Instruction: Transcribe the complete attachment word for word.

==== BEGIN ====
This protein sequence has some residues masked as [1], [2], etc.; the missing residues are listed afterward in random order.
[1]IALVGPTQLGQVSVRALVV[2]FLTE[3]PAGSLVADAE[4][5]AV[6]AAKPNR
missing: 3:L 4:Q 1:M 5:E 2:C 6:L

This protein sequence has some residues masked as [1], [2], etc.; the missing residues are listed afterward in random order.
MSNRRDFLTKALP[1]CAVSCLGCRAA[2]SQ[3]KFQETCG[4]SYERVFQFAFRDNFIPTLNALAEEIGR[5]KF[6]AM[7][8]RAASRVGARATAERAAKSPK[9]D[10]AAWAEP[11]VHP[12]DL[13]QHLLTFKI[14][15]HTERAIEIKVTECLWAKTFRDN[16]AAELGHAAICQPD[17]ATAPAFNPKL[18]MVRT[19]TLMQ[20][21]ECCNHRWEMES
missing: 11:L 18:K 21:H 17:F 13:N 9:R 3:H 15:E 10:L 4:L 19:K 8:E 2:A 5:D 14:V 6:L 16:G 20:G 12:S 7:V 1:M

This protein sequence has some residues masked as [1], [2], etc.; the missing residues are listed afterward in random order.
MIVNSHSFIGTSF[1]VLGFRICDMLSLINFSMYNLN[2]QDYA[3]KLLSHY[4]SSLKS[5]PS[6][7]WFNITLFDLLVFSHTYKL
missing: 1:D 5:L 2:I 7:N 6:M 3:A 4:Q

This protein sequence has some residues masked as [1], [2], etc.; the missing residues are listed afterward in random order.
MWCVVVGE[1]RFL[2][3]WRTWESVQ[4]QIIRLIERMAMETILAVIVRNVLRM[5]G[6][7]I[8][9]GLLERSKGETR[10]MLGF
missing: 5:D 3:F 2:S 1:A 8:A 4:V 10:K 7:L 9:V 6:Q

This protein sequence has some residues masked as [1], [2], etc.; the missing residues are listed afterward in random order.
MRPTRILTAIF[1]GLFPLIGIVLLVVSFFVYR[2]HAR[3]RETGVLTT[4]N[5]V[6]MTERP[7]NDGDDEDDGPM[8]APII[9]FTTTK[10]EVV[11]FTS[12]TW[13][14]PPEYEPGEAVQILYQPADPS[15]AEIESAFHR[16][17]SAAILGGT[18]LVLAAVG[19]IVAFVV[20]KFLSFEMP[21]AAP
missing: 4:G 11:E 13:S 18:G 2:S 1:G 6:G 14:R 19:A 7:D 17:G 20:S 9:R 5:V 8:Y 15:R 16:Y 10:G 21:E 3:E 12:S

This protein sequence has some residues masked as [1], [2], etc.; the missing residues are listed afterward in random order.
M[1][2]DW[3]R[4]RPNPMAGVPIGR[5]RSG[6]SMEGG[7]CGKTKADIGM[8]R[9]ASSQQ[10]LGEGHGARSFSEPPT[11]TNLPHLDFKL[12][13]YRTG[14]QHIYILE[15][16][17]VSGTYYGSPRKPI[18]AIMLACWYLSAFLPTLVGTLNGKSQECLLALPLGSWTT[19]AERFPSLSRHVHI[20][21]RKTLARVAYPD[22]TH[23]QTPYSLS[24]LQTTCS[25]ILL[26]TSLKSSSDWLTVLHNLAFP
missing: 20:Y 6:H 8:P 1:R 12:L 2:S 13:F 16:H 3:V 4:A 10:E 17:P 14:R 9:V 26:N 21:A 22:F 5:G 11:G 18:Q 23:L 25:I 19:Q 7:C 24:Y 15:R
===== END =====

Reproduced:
This protein sequence has some residues masked as [1], [2], etc.; the missing residues are listed afterward in random order.
[1]IALVGPTQLGQVSVRALVV[2]FLTE[3]PAGSLVADAE[4][5]AV[6]AAKPNR
missing: 3:L 4:Q 1:M 5:E 2:C 6:L

This protein sequence has some residues masked as [1], [2], etc.; the missing residues are listed afterward in random order.
MSNRRDFLTKALP[1]CAVSCLGCRAA[2]SQ[3]KFQETCG[4]SYERVFQFAFRDNFIPTLNALAEEIGR[5]KF[6]AM[7][8]RAASRVGARATAERAAKSPK[9]D[10]AAWAEP[11]VHP[12]DL[13]QHLLTFKI[14][15]HTERAIEIKVTECLWAKTFRDN[16]AAELGHAAICQPD[17]ATAPAFNPKL[18]MVRT[19]TLMQ[20][21]ECCNHRWEMES
missing: 11:L 18:K 21:H 17:F 13:N 9:R 3:H 15:E 10:L 4:L 19:K 8:E 2:A 5:D 14:V 6:L 16:G 20:G 12:S 7:V 1:M

This protein sequence has some residues masked as [1], [2], etc.; the missing residues are listed afterward in random order.
MIVNSHSFIGTSF[1]VLGFRICDMLSLINFSMYNLN[2]QDYA[3]KLLSHY[4]SSLKS[5]PS[6][7]WFNITLFDLLVFSHTYKL
missing: 1:D 5:L 2:I 7:N 6:M 3:A 4:Q

This protein sequence has some residues masked as [1], [2], etc.; the missing residues are listed afterward in random order.
MWCVVVGE[1]RFL[2][3]WRTWESVQ[4]QIIRLIERMAMETILAVIVRNVLRM[5]G[6][7]I[8][9]GLLERSKGETR[10]MLGF
missing: 5:D 3:F 2:S 1:A 8:A 4:V 10:K 7:L 9:V 6:Q

This protein sequence has some residues masked as [1], [2], etc.; the missing residues are listed afterward in random order.
MRPTRILTAIF[1]GLFPLIGIVLLVVSFFVYR[2]HAR[3]RETGVLTT[4]N[5]V[6]MTERP[7]NDGDDEDDGPM[8]APII[9]FTTTK[10]EVV[11]FTS[12]TW[13][14]PPEYEPGEAVQILYQPADPS[15]AEIESAFHR[16][17]SAAILGGT[18]LVLAAVG[19]IVAFVV[20]KFLSFEMP[21]AAP
missing: 4:G 11:E 13:S 18:G 2:S 1:G 6:G 14:R 19:A 7:D 17:G 20:S 9:R 5:V 8:Y 15:R 16:Y 10:G 21:E 3:E 12:S

This protein sequence has some residues masked as [1], [2], etc.; the missing residues are listed afterward in random order.
M[1][2]DW[3]R[4]RPNPMAGVPIGR[5]RSG[6]SMEGG[7]CGKTKADIGM[8]R[9]ASSQQ[10]LGEGHGARSFSEPPT[11]TNLPHLDFKL[12][13]YRTG[14]QHIYILE[15][16][17]VSGTYYGSPRKPI[18]AIMLACWYLSAFLPTLVGTLNGKSQECLLALPLGSWTT[19]AERFPSLSRHVHI[20][21]RKTLARVAYPD[22]TH[23]QTPYSLS[24]LQTTCS[25]ILL[26]TSLKSSSDWLTVLHNLAFP
missing: 20:Y 6:H 8:P 1:R 12:L 2:S 13:F 16:H 3:V 4:A 10:E 17:P 14:R 9:V 26:N 21:A 22:F 5:G 11:G 18:Q 23:L 25:I 19:Q 7:C 24:Y 15:R